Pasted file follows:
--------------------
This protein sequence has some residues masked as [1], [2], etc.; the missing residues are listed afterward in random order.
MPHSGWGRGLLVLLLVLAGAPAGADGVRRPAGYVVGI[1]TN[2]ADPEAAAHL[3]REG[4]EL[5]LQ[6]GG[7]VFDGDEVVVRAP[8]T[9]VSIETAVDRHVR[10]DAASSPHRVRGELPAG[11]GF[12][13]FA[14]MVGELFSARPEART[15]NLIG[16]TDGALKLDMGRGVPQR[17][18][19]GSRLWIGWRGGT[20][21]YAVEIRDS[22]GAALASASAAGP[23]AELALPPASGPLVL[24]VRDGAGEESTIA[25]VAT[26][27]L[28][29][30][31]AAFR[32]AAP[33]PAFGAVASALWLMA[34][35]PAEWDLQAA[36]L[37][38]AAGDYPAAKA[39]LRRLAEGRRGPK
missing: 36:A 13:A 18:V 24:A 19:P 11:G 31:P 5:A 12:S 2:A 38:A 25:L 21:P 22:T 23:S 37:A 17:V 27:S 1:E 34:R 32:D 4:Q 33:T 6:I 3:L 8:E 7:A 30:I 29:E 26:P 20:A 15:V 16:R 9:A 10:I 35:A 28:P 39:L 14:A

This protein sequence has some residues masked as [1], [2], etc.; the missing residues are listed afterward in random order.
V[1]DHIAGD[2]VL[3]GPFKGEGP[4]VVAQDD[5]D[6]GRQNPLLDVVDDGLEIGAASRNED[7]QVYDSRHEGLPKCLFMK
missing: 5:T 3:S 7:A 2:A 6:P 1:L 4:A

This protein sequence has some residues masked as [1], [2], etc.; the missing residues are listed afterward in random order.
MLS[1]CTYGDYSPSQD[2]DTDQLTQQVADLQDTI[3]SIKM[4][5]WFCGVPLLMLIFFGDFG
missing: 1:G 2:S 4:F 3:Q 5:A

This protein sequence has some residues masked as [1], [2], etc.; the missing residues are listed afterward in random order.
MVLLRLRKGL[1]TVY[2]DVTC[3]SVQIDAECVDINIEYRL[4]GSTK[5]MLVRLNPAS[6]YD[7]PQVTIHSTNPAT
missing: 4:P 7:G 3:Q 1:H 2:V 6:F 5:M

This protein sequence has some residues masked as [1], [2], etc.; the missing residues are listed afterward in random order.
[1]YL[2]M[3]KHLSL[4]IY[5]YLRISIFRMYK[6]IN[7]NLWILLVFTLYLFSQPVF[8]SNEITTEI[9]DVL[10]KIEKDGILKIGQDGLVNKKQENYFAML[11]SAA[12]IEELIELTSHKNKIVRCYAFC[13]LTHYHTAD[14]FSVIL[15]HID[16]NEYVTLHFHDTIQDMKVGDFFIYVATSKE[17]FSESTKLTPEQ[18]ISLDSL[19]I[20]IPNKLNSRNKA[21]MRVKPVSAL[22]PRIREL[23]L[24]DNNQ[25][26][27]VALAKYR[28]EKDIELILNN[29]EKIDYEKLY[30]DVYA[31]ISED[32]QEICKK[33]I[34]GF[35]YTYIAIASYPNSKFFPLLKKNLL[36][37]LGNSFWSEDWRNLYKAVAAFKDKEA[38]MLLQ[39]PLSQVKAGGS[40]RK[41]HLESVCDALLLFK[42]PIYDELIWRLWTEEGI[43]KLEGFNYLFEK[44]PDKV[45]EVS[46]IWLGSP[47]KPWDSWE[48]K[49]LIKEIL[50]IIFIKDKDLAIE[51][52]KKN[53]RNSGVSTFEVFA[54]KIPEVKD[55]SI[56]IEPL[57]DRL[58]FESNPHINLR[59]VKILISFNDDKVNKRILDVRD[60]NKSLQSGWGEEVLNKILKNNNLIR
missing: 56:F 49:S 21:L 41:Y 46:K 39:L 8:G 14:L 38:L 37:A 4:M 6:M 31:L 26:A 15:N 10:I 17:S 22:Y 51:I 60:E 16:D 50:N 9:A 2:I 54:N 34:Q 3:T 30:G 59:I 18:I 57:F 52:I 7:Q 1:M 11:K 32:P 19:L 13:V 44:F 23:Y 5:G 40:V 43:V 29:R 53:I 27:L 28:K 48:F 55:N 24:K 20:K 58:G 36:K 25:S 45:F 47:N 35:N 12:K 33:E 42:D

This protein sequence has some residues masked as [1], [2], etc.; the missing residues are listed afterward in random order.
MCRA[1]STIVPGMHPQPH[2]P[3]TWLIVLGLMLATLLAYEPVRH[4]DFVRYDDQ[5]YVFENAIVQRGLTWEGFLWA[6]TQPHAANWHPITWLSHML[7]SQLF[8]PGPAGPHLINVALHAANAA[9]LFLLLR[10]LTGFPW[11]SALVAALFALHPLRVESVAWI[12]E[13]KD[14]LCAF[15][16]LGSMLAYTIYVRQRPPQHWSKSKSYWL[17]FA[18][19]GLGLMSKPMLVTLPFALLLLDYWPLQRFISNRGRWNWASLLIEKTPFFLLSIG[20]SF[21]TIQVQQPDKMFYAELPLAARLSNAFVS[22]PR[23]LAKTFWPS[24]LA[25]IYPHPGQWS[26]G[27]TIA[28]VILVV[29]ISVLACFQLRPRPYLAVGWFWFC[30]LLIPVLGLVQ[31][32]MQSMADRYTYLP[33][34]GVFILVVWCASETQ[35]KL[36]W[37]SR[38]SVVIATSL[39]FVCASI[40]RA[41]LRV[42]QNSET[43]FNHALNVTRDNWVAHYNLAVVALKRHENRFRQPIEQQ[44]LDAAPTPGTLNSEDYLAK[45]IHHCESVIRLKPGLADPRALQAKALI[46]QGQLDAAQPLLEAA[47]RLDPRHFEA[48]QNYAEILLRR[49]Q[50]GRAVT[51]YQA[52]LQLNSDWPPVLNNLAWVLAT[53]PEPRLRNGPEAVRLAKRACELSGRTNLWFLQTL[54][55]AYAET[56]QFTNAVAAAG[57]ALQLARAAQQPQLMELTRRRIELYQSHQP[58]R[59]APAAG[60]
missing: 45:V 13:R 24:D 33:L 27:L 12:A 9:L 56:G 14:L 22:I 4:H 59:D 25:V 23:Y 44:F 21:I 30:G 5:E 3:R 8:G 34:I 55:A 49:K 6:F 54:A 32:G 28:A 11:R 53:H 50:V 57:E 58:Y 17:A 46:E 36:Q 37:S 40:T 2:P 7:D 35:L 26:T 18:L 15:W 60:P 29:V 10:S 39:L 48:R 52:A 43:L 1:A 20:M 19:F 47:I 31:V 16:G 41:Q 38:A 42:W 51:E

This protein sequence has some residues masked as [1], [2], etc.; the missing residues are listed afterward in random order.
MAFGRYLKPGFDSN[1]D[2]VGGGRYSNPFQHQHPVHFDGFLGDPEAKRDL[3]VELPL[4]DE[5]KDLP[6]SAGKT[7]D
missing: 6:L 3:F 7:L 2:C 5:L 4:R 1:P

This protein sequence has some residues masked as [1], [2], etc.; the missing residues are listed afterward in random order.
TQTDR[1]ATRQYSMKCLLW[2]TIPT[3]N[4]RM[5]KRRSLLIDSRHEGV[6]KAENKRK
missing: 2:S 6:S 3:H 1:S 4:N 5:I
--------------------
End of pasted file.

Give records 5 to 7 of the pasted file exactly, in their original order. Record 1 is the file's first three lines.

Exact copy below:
This protein sequence has some residues masked as [1], [2], etc.; the missing residues are listed afterward in random order.
[1]YL[2]M[3]KHLSL[4]IY[5]YLRISIFRMYK[6]IN[7]NLWILLVFTLYLFSQPVF[8]SNEITTEI[9]DVL[10]KIEKDGILKIGQDGLVNKKQENYFAML[11]SAA[12]IEELIELTSHKNKIVRCYAFC[13]LTHYHTAD[14]FSVIL[15]HID[16]NEYVTLHFHDTIQDMKVGDFFIYVATSKE[17]FSESTKLTPEQ[18]ISLDSL[19]I[20]IPNKLNSRNKA[21]MRVKPVSAL[22]PRIREL[23]L[24]DNNQ[25][26][27]VALAKYR[28]EKDIELILNN[29]EKIDYEKLY[30]DVYA[31]ISED[32]QEICKK[33]I[34]GF[35]YTYIAIASYPNSKFFPLLKKNLL[36][37]LGNSFWSEDWRNLYKAVAAFKDKEA[38]MLLQ[39]PLSQVKAGGS[40]RK[41]HLESVCDALLLFK[42]PIYDELIWRLWTEEGI[43]KLEGFNYLFEK[44]PDKV[45]EVS[46]IWLGSP[47]KPWDSWE[48]K[49]LIKEIL[50]IIFIKDKDLAIE[51][52]KKN[53]RNSGVSTFEVFA[54]KIPEVKD[55]SI[56]IEPL[57]DRL[58]FESNPHINLR[59]VKILISFNDDKVNKRILDVRD[60]NKSLQSGWGEEVLNKILKNNNLIR
missing: 56:F 49:S 21:L 41:Y 46:K 39:L 8:G 14:L 38:L 37:A 4:M 6:M 31:L 26:A 15:N 10:I 17:S 22:Y 51:I 60:E 16:D 50:N 9:A 2:I 54:N 34:Q 3:T 30:G 59:I 18:I 57:F 52:I 7:Q 1:M 11:K 32:P 19:L 13:V 44:F 23:Y 5:G 40:V 43:V 29:R 53:I 27:L 28:K 48:F 55:N 24:K 20:K 58:G 36:K 25:S 45:F 47:N 35:N 12:K 33:E 42:D

This protein sequence has some residues masked as [1], [2], etc.; the missing residues are listed afterward in random order.
MCRA[1]STIVPGMHPQPH[2]P[3]TWLIVLGLMLATLLAYEPVRH[4]DFVRYDDQ[5]YVFENAIVQRGLTWEGFLWA[6]TQPHAANWHPITWLSHML[7]SQLF[8]PGPAGPHLINVALHAANAA[9]LFLLLR[10]LTGFPW[11]SALVAALFALHPLRVESVAWI[12]E[13]KD[14]LCAF[15][16]LGSMLAYTIYVRQRPPQHWSKSKSYWL[17]FA[18][19]GLGLMSKPMLVTLPFALLLLDYWPLQRFISNRGRWNWASLLIEKTPFFLLSIG[20]SF[21]TIQVQQPDKMFYAELPLAARLSNAFVS[22]PR[23]LAKTFWPS[24]LA[25]IYPHPGQWS[26]G[27]TIA[28]VILVV[29]ISVLACFQLRPRPYLAVGWFWFC[30]LLIPVLGLVQ[31][32]MQSMADRYTYLP[33][34]GVFILVVWCASETQ[35]KL[36]W[37]SR[38]SVVIATSL[39]FVCASI[40]RA[41]LRV[42]QNSET[43]FNHALNVTRDNWVAHYNLAVVALKRHENRFRQPIEQQ[44]LDAAPTPGTLNSEDYLAK[45]IHHCESVIRLKPGLADPRALQAKALI[46]QGQLDAAQPLLEAA[47]RLDPRHFEA[48]QNYAEILLRR[49]Q[50]GRAVT[51]YQA[52]LQLNSDWPPVLNNLAWVLAT[53]PEPRLRNGPEAVRLAKRACELSGRTNLWFLQTL[54][55]AYAET[56]QFTNAVAAAG[57]ALQLARAAQQPQLMELTRRRIELYQSHQP[58]R[59]APAAG[60]
missing: 45:V 13:R 24:D 33:L 27:L 12:A 9:L 56:G 14:L 22:I 4:H 59:D 25:V 23:Y 44:F 21:I 30:G 5:E 3:R 8:G 34:I 55:A 49:K 6:F 54:A 32:G 28:A 11:R 53:H 50:V 57:E 58:Y 17:A 46:E 36:Q 37:S 40:T 2:P 7:D 35:L 26:T 18:L 15:W 60:P 29:V 10:S 39:L 48:R 52:A 43:L 1:A 20:M 19:F 47:I 31:V 16:G 41:Q 38:A 42:W 51:E

This protein sequence has some residues masked as [1], [2], etc.; the missing residues are listed afterward in random order.
MAFGRYLKPGFDSN[1]D[2]VGGGRYSNPFQHQHPVHFDGFLGDPEAKRDL[3]VELPL[4]DE[5]KDLP[6]SAGKT[7]D
missing: 6:L 3:F 7:L 2:C 5:L 4:R 1:P